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The Rising Sun: The Decline and Fall of the Japanese Empire, 1936-1945 (Modern Library War) Reprint Edition

4.5 out of 5 stars 182 customer reviews
ISBN-13: 978-0812968583
ISBN-10: 0812968581
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Editorial Reviews

Review

“[It] is quite possibly the most readable, yet informative account of the Pacific war.” —Chicago Sun-Times

“Unbelievably rich . . . readable and exciting . . . The best parts of [Toland’s] book are not the battle scenes but the intimate view he gives of the highest reaches of Tokyo politics.” —Newsweek

“Similar in scope to William Shirer’s The Rise and Fall of the Third Reich. Toland’s book is fresh and dramatic throughout. The Rising Sun is not only a blood-and-guts action story, it also presents for the first time a great deal of fresh information.” —Chicago Sun-Times

From the Inside Flap

This Pulitzer Prize-winning history of World War II chronicles the dramatic rise and fall of the Japanese empire, from the invasion of Manchuria and China to the atomic bombing of Hiroshima and Nagasaki. Told from the Japanese perspective, "The Rising Sun is, in the author's words, "a factual saga of people caught up in the flood of the most overwhelming war of mankind, told as it happened--muddled, ennobling, disgraceful, frustrating, full of paradox."
In weaving together the historical facts and human drama leading up to and culminating in the war in the Pacific, Toland crafts a riveting and unbiased narrative history. In his Foreword, Toland says that if we are to draw any conclusion from "The Rising Sun, it is "that there are no simple lessons in history, that it is human nature that repeats itself, not history."
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Product Details

  • Series: Modern Library War
  • Paperback: 976 pages
  • Publisher: Modern Library; Reprint edition (May 27, 2003)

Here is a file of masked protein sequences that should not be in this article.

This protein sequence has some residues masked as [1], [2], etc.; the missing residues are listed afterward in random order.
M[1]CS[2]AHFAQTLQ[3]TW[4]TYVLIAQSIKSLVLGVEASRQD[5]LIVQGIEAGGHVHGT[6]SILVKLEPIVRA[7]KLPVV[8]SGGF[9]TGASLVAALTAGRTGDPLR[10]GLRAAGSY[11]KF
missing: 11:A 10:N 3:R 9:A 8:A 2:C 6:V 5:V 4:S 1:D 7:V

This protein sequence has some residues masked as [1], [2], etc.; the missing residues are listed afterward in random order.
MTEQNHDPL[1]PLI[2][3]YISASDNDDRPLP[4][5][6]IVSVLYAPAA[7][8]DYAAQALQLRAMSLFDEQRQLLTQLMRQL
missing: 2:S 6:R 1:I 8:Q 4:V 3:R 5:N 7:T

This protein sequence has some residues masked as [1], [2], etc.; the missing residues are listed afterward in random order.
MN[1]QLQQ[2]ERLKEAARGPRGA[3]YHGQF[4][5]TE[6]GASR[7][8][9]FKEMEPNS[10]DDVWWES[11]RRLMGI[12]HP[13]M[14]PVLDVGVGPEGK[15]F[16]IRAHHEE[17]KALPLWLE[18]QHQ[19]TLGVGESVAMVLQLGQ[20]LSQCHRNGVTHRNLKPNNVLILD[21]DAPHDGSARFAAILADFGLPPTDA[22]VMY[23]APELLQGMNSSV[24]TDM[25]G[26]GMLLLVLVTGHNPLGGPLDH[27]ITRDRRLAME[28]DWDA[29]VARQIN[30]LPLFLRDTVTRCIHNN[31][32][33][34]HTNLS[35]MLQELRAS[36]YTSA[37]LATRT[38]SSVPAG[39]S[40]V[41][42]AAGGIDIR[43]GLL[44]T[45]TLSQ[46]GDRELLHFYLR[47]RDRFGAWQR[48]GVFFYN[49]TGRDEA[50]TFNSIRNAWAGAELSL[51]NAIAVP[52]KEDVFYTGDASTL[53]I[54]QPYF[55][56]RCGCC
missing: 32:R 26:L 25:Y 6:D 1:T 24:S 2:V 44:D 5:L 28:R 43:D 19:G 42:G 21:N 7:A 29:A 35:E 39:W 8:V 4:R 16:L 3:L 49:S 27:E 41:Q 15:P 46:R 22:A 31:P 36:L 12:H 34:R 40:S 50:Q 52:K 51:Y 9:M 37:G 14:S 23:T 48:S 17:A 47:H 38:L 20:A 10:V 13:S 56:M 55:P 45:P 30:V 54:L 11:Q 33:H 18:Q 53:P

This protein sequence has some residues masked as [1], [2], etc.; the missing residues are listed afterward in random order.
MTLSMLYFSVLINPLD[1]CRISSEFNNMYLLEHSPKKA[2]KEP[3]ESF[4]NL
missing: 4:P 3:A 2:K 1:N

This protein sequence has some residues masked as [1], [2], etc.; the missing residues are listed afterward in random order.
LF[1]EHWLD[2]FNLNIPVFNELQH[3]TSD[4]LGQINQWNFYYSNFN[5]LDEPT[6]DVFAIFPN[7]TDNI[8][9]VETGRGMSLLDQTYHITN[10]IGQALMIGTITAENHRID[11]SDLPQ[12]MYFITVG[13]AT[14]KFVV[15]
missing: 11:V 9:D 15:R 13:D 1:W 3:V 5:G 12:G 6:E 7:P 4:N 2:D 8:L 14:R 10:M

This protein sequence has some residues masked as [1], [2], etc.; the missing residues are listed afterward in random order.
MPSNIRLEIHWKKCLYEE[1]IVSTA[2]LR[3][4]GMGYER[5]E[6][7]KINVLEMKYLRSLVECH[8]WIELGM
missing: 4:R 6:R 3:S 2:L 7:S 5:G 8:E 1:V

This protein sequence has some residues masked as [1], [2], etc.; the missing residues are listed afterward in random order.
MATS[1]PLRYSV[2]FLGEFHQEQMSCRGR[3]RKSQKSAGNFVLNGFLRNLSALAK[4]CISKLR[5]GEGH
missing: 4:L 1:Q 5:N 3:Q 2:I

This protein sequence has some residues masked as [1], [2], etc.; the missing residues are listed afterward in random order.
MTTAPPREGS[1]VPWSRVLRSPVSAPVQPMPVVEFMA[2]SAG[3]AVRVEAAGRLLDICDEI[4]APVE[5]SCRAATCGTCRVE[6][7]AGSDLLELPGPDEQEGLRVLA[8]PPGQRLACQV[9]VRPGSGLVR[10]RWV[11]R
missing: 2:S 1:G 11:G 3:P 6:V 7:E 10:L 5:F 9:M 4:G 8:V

• Language: English
  • ISBN-10: 0812968581
  • ISBN-13: 978-0812968583
  • Product Dimensions: 6.6 x 1.8 x 10.2 inches
  • Shipping Weight: 2.1 pounds (View shipping rates and policies)
  • Average Customer Review: 4.5 out of 5 stars  See all reviews (182 customer reviews)
  • Amazon Best Sellers Rank: #127,757 in Books (See Top 100 in Books)

Customer Reviews

Top Customer Reviews

By Barron Laycock HALL OF FAME on July 3, 2003
Format: Paperback Verified Purchase
For anyone truly interested in finding and reading one of the first definitive histories of Imperial Japan, this is the book. This work is at once carefully documented and scholarly yet is also eminently readable and entertaining. Although there is no single volume that adequately explains the mysterious story of how Japan rose to threaten the eastern half of the globe, author John Toland delivers a most informative and exhaustively researched manuscript that does help us to understand the essential elements stirred in the witches brew that poisoned most of Asia from 1933 until 1945. It has the unique and helpul tact of being written from the Japanese perspective, something Toland was able to accomplish with the help of his Japanese wife and collaborator. As with all his works, Toland spent several years researching this book with intensive interviews by surviving principals, and had access to a wide range of archival data and previously unpublished data and facts. The result is this magisterial work.
As mentioned above, this is a book that concentrates heavily on interviews with a literal torrent of people who had significant contact and knowledge of the circumstance and conditions that fostered and expedited the rise of the militant and imperialistic military class within Japanese society, and of the ways their rise and interests coalesced and matched the long-term desires of the Japanese power elite, who mistakenly believed they could manipulate and control the military in their actions. Like the German aristocracy that climbed into bed with Hitler thinking they could do the same, they made the fatal error of underestimating the Machiavellian aims and purposes of the Japanese military.